Buemi and Hartley sat on the side of the car as Nakajima drove toward the podium. Hartley won for a second time after tasting success with the Porsche LMP Team in 2017 before an unhappy season in Formula One.

The Swiss team’s Rebellion No. 1 featured American driver Gustavo Menezes and Brazilian Bruno Senna – the nephew of late F1 great Ayrton Senna.

It finished one lap ahead of Toyota Gazoo’s No. 7, with Rebellion’s No. 3 finishing in fourth place.

For much of the race it looked like Toyota’s No. 7 would win after leading comfortably from pole position. But late into the night the car encountered an engine problem and the 30-minute stop in the stands proved costly.

The race was first held in 1923. A total of 252,500 spectators attended in 2019, but there were none this year when the race started three months late because of the novel coronavirus (COVID-19) pandemic.

“We miss the fans,” New Zealander Hartley said. “I look forward to seeing all the fans again.”

In other divisions:

United Autosports won the LMP2 division with the entry of Filipe Albuquerque, Paul Di Resta and Phil Hanson.

–In LMGTE Pro, the victory was claimed by Aston Martin Vantage AMR of Maxime Martin, Alex Lynn and Harry Tincknell (who drives for Mazda in the DPi division of IMSA).

–TF Sport won the LMGTE Am class.

The Toyota No. 7 took pole after former F1 driver Kamui Kobayashi narrowly edged out the Rebellion No. 1 team in qualifying.

In damp and humid conditions Mike Conway got away cleanly from the start, while Senna held off Buemi.

After nearly seven hours, Toyota’s No. 8 fell back after a 10-minute stop in the stands to fix a brake-cooling problem on Kazuki Nakajima’s car. Rebellion’s No. 1, driven by Frenchman Norman Nato, took advantage to move into second place behind Toyota’s No. 7.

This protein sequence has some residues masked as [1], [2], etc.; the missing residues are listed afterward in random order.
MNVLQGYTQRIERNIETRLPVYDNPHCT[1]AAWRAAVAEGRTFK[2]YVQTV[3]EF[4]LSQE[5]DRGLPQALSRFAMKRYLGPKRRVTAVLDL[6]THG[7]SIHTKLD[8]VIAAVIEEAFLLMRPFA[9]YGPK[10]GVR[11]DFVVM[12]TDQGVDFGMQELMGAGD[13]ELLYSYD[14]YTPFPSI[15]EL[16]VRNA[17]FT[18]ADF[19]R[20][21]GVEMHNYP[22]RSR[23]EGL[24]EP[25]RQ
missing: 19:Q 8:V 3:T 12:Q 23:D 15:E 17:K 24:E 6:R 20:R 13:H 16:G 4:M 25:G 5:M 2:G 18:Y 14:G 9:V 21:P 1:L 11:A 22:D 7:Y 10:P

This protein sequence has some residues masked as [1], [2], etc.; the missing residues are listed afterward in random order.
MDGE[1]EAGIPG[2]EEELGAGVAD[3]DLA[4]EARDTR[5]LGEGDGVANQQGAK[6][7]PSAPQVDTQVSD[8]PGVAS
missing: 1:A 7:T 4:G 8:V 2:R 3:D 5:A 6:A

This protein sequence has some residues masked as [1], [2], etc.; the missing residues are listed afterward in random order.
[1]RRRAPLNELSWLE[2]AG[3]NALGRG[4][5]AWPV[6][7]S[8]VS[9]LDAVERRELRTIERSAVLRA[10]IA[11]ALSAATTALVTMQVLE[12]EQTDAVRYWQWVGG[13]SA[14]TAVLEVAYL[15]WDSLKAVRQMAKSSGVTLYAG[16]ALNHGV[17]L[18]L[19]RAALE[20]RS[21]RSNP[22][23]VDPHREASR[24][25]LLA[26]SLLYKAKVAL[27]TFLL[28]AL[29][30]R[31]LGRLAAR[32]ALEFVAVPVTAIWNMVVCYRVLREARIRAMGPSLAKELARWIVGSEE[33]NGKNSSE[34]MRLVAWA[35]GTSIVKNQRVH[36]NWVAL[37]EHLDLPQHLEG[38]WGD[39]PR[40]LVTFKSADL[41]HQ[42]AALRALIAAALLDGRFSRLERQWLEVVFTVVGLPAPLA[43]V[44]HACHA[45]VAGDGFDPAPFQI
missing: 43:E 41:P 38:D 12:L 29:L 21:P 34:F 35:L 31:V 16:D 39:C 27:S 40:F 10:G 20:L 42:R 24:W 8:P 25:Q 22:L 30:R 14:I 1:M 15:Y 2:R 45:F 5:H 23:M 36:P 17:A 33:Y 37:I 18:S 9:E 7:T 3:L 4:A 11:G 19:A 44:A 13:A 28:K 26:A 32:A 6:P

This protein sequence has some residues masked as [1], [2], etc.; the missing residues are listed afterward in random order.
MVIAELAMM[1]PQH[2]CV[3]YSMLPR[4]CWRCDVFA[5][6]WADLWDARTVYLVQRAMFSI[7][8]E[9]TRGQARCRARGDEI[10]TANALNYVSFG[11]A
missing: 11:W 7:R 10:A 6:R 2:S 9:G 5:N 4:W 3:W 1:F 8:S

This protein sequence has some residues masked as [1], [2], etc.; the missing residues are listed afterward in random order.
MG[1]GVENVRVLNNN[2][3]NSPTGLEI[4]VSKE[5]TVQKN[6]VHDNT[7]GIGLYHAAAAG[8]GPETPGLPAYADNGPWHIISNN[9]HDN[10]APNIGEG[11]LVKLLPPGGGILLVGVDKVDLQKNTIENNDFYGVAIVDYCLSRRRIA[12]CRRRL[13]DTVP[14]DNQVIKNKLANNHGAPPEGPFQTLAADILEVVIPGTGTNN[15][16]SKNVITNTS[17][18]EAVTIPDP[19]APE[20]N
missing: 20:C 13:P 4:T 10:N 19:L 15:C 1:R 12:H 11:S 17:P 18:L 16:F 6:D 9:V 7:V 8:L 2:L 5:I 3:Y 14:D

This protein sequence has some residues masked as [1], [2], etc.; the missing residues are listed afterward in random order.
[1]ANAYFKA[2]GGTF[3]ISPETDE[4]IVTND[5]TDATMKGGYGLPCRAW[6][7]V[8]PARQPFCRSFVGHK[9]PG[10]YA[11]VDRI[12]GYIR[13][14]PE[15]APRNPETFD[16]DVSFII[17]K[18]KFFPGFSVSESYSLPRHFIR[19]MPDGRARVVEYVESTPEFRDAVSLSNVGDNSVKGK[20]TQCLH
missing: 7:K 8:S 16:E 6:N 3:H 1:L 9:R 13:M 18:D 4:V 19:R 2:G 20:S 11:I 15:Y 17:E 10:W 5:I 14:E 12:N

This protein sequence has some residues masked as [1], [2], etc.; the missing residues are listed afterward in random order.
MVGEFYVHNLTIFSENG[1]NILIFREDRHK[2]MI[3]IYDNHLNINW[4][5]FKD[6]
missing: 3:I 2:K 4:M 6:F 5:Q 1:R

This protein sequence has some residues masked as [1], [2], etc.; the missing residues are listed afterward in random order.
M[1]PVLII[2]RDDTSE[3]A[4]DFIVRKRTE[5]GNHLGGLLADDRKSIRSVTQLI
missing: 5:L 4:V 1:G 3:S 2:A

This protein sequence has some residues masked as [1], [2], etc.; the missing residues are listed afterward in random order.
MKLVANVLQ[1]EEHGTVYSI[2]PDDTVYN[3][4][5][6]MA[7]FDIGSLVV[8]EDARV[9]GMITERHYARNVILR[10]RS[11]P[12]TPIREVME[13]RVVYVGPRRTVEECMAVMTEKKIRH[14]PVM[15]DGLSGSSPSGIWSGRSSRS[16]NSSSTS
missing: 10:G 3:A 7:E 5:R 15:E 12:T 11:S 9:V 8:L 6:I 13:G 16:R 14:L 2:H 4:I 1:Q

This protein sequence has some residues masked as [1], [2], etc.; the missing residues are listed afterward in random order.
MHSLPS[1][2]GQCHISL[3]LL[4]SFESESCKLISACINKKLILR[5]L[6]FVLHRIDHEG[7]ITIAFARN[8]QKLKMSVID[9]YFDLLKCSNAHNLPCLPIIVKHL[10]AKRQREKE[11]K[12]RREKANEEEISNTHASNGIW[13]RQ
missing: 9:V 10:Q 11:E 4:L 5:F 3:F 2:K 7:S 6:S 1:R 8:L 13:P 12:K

Then came the decisive moment at 2:40 a.m. as the No. 7 – also featuring Argentine Jose Maria Lopez – encountered a turbo problem. When the car came back out it was back in fourth.

“We had a few problems early in the race,” Nakajima said. “Later they had a bigger issue than us.”

Rebellion’s No. 1 encountered a problem on the hood at around 9 a.m. and the change took six minutes, allowing the Rebellion No. 3 (Nathanael Berthon-Louis Deletraz-Romain Dumas) to close the gap.

It was becoming a tight battle between the two Rebellion cars behind Toyota’s No. 8.

At 12 p.m. Rebellion No. 3 with Dumas behind the wheel was only one second ahead of No. 1 driven by Menezes. Then both cars came in for a driver change with Deletraz swapping for Dumas on a lengthy stop, and Nato for Menezes as Rebellion No. 1 suddenly moved ahead of its team rival.

Dumas, a winner in 2016 with Porsche, appeared unhappy at the strategy decision to bring his car in first and the length of the stop. There were tense explanations in the team garage.

Colombian Tatiana Calderon, an F1 test driver with Alfa Romeo, was in the Richard Mille Racing Team in the LMP2 category. She was joined by German Sophia Florsch – an F3 driver – and Dutchwoman Beitske Visser. They placed ninth out of 24 in their category.